SAJCC’s Ross Iwamoto & Carolyn Classen receive awards at Pan Asian Community Alliance’s Lunar New Year celebration on Feb. 29, 2020

Southern Arizona Japanese Cultural Coalition’s founder and 1st Director Ross Iwamoto was named Pan Asian Man of the Year, and SAJCC Editor (for 7 years) Carolyn Sugiyama Classen was named Friend of Pan Asian — at the Feb. 29 Pan Asian Community Alliance’s Lunar New Year celebration at the Tucson Marriott University Park Hotel, 880 E. 2nd St.

Ross served on the SAJCC Council from 2012 to 2016, and Carolyn is a Founding member of the SAJCC & is still currently on the Council.

Ross has also been active on PACA’s board, with the TUSD Pan Asian Studies Program and the So. Az Asian Pacific Islanders Health Coalition. Ross was the Director of a 2009 Asian American Pacific Islander conference in Tucson, bringing in his cousin Robert Kiyosaki (Rich Dad, Poor Day author) as keynote speaker. Ross is Sansei (3rd generation Japanese American), from the island of Molokai, Hawaii. He also paints watercolors and has been included in a few United by Art exhibits at the Consulate of Mexico in Tucson.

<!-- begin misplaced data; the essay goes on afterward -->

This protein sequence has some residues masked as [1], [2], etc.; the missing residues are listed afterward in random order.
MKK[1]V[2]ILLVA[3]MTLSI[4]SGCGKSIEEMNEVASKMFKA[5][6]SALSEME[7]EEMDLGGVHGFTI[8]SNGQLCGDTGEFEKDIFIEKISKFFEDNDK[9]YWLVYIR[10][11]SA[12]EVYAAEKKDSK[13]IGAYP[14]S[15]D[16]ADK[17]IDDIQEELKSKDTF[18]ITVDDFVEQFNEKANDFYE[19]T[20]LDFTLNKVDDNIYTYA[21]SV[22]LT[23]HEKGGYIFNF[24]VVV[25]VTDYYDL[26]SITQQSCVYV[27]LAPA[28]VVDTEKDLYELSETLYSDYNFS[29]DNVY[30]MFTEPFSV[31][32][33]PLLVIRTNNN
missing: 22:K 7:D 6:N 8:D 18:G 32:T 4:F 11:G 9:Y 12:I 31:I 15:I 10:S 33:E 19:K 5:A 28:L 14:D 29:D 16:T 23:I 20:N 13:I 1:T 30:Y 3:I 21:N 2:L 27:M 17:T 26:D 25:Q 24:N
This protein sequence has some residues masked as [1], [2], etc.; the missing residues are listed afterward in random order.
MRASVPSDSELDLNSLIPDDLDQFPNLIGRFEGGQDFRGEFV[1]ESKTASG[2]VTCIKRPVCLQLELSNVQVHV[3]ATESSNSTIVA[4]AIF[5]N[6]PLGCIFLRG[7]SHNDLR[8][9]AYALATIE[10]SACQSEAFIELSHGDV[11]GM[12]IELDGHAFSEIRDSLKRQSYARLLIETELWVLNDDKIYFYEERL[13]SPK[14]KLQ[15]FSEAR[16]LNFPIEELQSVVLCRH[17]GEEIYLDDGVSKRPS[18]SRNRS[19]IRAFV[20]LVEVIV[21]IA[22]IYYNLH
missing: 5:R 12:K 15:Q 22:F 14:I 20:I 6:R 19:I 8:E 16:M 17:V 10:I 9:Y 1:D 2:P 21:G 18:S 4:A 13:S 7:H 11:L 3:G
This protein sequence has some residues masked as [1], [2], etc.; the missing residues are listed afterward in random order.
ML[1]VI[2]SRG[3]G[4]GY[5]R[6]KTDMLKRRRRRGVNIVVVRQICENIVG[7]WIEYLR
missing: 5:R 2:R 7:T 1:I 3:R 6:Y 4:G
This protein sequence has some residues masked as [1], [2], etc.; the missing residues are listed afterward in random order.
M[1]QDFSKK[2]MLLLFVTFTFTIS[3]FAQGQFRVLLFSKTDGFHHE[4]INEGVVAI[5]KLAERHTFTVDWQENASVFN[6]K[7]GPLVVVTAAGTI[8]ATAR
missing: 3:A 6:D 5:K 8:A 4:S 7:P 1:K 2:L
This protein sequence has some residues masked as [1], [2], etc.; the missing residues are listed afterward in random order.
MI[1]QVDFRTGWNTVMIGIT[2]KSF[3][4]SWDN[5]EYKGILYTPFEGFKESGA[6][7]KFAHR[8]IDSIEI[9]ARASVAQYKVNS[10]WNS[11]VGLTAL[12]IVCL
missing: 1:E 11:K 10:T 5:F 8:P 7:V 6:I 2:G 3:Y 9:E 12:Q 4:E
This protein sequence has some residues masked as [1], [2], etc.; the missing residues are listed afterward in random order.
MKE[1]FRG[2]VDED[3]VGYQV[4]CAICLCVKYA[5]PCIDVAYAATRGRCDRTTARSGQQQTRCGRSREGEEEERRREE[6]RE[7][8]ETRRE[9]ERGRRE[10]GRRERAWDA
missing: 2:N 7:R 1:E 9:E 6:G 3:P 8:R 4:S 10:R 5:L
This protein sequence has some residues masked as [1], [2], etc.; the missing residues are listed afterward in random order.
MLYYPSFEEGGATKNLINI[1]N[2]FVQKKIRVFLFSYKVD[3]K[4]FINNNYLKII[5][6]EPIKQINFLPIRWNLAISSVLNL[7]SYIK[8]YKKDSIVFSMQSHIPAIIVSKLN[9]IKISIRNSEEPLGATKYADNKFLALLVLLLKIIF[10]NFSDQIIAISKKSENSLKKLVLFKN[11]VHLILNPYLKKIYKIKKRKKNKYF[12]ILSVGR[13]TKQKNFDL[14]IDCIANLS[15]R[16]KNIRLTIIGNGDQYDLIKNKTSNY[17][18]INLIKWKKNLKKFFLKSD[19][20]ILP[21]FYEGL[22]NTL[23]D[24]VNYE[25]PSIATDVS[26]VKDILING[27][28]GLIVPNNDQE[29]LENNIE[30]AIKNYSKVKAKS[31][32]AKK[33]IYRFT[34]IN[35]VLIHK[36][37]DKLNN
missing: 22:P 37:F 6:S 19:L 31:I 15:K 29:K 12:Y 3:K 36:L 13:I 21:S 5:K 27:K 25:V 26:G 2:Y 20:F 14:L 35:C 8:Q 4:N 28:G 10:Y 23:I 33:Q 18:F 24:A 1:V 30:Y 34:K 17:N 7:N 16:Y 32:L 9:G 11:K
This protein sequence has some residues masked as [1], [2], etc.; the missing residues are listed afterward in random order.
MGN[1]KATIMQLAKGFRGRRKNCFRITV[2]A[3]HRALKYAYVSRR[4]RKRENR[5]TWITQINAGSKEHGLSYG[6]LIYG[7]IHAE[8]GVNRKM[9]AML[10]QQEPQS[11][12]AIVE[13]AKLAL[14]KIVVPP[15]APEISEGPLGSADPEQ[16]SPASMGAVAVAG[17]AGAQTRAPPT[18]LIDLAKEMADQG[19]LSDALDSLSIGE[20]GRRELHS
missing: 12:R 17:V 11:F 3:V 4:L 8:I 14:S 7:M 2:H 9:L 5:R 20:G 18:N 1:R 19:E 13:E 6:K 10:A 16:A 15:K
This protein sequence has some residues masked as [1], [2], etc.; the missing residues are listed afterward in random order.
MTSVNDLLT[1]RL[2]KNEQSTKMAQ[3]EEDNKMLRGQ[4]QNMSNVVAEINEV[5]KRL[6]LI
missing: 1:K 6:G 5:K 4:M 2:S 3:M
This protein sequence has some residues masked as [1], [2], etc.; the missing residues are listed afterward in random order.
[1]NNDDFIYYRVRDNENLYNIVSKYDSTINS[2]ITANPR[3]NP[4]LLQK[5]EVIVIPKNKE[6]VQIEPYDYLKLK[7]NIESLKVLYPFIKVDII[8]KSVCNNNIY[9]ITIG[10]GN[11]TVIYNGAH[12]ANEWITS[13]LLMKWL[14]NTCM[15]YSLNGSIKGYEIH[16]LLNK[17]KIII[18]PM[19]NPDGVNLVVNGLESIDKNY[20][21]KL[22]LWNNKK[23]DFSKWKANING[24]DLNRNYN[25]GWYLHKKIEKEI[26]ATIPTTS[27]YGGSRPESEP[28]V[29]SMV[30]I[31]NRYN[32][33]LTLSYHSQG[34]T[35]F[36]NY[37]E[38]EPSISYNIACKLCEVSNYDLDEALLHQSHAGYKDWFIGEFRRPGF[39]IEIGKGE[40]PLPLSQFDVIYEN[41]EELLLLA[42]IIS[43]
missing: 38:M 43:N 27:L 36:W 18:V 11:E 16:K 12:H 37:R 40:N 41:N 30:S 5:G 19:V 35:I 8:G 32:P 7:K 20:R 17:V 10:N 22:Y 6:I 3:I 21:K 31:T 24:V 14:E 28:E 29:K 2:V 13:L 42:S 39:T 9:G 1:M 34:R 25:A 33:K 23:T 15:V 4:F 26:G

Carolyn also served for one year on the PACA board, three years recently on the Community Council of APASA (Asian Pacific American Student Affairs), where she was awarded the 1st Community Builder award in 2018. She teachers students how to play mah jong every Friday during the academic school year. She founded Mah Jong Mondays at Himmel Park Library, which celebrated its 10th anniversary in January. Carolyn has also been a member/volunteer at the Tucson Chinese Cultural Center since 2008. She is likewise a Sansei, from N. Kohala on the Big Island of Hawaii.

SAJCC Editor Carolyn Sugiyama Classen and SAJCC Founder/1st Director Ross Iwamoto, with their awards, photo taken by Albrecht Classen

Some of the Japanese/Asian American past recipients of PACA awards were:

Dr. Henry “Hank” Oyama, Pan Asian Man of the Year 2005 (Educator/Vice President Emeritus at Pima Community College) He was interned during WWII at Poston Internment Camp.